On Monday, the Wake County Board of Commissioners is set to debate—and likely pass—what its author bills as one of the most robust living-wage ordinances in the state, and indeed the entire American South.
"I've been working on this since my first month in office," says Commissioner Matt Calabria, one of the four Democrats swept into office last November. "The underlying premise for me is if you work for the county, you at least ought to be able to put a roof over your head."
The proposed ordinance he is unveiling would raise the minimum wage for full-time, benefits-eligible county employees to $13.50 an hour. That amount is greater than those of all but one of the eight local governments in North Carolina—Buncombe County, Asheville, Durham, Durham County, Greensboro, Orange County, Carrboro and Chapel Hill—that have adopted a living-wage ordinance. Only Carrboro, at $14.98 an hour, is higher. The others hover between $11 and $13 an hour.
The rate is higher here because, according to county data, the cost of living in the Raleigh area is greater than in any other urban area in North Carolina.
To live in a one-bedroom apartment in Raleigh or Cary, according to the Universal Living Wage formula, you need to earn at least $14.88 an hour ($13.38 an hour with employer-provided health insurance). In Asheville, the next-priciest market in the state, that target is $13.90 an hour. Given that county-provided benefits are worth about $9 an hour, Calabria says, Wake's rate should more than meet the mark.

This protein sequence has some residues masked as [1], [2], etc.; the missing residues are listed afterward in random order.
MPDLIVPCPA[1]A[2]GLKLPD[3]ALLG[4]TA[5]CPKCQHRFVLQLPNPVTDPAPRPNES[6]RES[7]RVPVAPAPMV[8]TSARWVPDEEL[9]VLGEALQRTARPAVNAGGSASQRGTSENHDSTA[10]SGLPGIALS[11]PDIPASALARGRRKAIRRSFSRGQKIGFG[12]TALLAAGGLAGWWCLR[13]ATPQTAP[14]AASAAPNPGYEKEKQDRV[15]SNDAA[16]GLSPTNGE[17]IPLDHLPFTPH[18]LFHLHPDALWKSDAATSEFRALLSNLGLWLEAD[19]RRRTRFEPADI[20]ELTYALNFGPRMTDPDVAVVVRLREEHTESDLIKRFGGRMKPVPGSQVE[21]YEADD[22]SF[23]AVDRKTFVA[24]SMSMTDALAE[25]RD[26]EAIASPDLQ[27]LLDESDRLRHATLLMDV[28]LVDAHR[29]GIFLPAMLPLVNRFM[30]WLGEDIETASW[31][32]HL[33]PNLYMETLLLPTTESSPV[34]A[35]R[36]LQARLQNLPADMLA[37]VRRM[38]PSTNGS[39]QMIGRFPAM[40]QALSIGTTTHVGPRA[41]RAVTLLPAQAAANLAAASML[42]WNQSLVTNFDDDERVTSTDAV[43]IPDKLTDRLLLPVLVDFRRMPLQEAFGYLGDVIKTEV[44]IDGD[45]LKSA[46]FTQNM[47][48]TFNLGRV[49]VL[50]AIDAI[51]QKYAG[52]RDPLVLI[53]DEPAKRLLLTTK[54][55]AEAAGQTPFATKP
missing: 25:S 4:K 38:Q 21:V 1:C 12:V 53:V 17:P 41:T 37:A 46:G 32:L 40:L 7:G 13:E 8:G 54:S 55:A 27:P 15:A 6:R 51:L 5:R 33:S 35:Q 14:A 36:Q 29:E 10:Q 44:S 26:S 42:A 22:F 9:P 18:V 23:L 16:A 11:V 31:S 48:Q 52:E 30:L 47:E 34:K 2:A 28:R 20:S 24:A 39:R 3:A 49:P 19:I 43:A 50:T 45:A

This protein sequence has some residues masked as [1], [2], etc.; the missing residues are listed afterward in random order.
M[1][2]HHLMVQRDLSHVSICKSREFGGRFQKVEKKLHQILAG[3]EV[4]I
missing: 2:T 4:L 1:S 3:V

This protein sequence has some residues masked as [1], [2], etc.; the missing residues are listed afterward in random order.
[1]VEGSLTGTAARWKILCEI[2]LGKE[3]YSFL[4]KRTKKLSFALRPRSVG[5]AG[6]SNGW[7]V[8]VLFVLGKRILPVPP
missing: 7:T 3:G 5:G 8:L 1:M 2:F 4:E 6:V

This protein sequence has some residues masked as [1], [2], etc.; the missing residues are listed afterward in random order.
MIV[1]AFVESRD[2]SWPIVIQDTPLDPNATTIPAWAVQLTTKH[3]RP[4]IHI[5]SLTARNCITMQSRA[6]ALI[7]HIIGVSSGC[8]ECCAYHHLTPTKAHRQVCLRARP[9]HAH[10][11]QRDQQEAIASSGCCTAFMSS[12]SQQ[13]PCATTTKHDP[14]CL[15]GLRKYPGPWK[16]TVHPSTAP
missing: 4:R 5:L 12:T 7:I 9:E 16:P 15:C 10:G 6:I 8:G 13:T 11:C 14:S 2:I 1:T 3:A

"We made this move very carefully," says Commissioner John Burns, who, like Calabria, won his office in Wake's 2014 Democratic surge, "after reviewing data and other ordinances. I am convinced it will be good for our employees and our community."
The move would directly affect the pay of about 2 percent of the county's 3,800-person workforce, Calabria says. It will cost taxpayers about $93,000 a year—less than one-hundredth of 1 percent of the $1.14 billion budget.
While the cost is relatively low, Calabria says, the benefits could extend well beyond the 75 or so affected employees. These are, for the most part, what he calls "frontline workers," meaning they tend to interact with residents—nurse's aides, administrative assistants, library assistants. Because higher wages are associated with lower rates of absenteeism and make the county more competitive, Calabria reasons, the public will get better service. There's also the possibility that, once the lowest-paid 75 employees get raises, those a rung or two up from them will as well—the so-called ripple effect.
But more than that, Calabria hopes the county sets an example. Under state law, local governments cannot force private employers—even taxpayer-funded government contractors—to pay anything above the minimum wage. This is the only way they can directly affect wages in their communities.
"Mainly what we want to do is do the right thing for our employees," Calabria says. "We're glad we're going to be able to lead by example."
And when it's done, that will leave only one major local government in the Triangle without such an ordinance.
Your move, Raleigh.
Reach the INDY's Triangulator team at firstname.lastname@example.org.
This article appeared in print with the headline "A living wage for Wake workers"